The 1990’s were huge for Hopkins; with his Academy Award winning turn as the sinister Hannibal Lector in ‘Silence of The Lambs’ becoming one of the most iconic and referenced performances in cinematic history; incredibly he was on screen for only 16 minutes! Only an actor of his brilliance could turn a serial killer into a movie legend. After that Oscar victory, the world was at the feet of Anthony Hopkins, when at the ‘tender’ age of 52, he then travelled to Australia to appear in ‘Spotswood’ in 1992; then to America for Francis Ford Coppola’s ‘Bram Stoker’s Dracula’, and back to Britain for famed filmmakers Merchant/Ivory for the E.M Forster classic ‘Howard’s End’ and Kazuo Ishiguro’s ‘Remains of the Day’; the latter winning him another Oscar nomination. More acclaim ensued for his BAFTA nominated turn as C.S Lewis in ‘Shadowlands’ and back on American soil, Hopkins would appear in Ed Zwick’s ‘Legends Of The Fall’, before earning another two Academy Award nominations playing American presidents: John Quincy Adams in ‘Armistad’ and the infamous ‘Nixon’. There’s also his depiction of Picasso in ‘Surviving Picasso’, his directorial debut in an adaptation of Chekov’s ‘Uncle Vanya’ – ‘August’, and later his title role in ‘Hitchcock’ playing the legendary filmmaker. Sir Anthony Hopkins can, and has done it all: box office behemoths like ‘Mission Impossible 2’, ‘Thor’, and ‘The Mask of Zorro’, as well as low-budget gems like the Kiwi classic ‘The World’s Fastest Indian’. The man has an awe-inspiring 7 dozen big screen credits.
At the age of 80 he appeared in Fernando Merelles’ ‘The Two Popes’ earning his 5th Oscar nod, and now at the age of 82 he is nominated again for ‘The Father’ and the 4th time for Best Leading Actor. He is the father of all acting fathers. So often cast as a real life figure, or a larger than life character, it is refreshingly testament to the gargantuan skill of Sir Anthony that in ‘The Father’ he plays an ordinary man, who is confronted by a debilitating condition that is sadly an all too common affliction facing our elder population. But there is absolutely nothing ordinary about this performance.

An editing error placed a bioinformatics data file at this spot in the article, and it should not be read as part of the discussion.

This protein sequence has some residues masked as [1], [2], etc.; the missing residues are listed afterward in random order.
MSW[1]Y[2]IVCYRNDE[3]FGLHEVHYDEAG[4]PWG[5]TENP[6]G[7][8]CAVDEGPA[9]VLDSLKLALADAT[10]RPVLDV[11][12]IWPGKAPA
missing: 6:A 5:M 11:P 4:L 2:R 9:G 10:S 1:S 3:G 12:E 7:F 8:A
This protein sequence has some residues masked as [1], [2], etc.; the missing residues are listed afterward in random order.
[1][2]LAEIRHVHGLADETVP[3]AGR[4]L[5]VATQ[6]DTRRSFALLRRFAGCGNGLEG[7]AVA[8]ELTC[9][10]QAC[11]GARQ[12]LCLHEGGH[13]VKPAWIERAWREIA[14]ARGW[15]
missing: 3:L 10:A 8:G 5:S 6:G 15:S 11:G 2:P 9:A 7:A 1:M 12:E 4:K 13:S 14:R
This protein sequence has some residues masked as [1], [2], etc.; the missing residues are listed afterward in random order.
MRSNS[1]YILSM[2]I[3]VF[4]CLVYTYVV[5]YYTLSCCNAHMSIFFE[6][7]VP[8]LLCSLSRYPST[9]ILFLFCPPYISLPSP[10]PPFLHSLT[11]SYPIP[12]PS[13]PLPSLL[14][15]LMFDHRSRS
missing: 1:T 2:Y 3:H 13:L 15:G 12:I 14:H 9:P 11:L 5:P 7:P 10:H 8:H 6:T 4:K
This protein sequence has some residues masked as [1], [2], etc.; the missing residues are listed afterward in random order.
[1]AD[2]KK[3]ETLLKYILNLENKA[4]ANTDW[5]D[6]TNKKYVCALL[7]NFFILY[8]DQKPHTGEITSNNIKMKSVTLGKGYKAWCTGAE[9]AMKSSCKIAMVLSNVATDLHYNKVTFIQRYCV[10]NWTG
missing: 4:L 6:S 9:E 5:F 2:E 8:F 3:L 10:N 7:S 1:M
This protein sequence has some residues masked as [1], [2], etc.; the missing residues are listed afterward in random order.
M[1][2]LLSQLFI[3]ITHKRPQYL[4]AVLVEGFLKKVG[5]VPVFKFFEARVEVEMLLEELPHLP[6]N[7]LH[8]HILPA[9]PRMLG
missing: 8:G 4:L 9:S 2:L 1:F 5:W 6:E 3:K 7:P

I was again completely devastated 40 years after first experiencing Anthony Hopkins, when I went to a cinema to see ‘The Father’. He gives the most splendiferous masterclass in acting; using every faculty he has: that mellifluous voice; the physicality of his frame, and that remarkably expressive face and those deeply set, probing eyes. Hopkins submits his entire being to depicting the ravages of the diabolical condition: one moment strident, the next childlike and playful to instantly willful and belligerent before then finding himself completely bewildered and unable to rely on his cognitive processes. ‘The Father’ showcases an actor not only at the top of his game and gifting the world an unforgettable tour de force, but also one who tops a magnificent career with great majesty and artistry. In a year that thankfully has been filled with bravura performances, it is my fervent hope that the Academy of Motion Picture Arts & Sciences will give Anthony Hopkins, and this astonishingly heartbreaking display of skill and courage, its Best Leading Actor prize for 2021.
ACADEMY AWARDS For Your Consideration SIR ANTHONY HOPKINS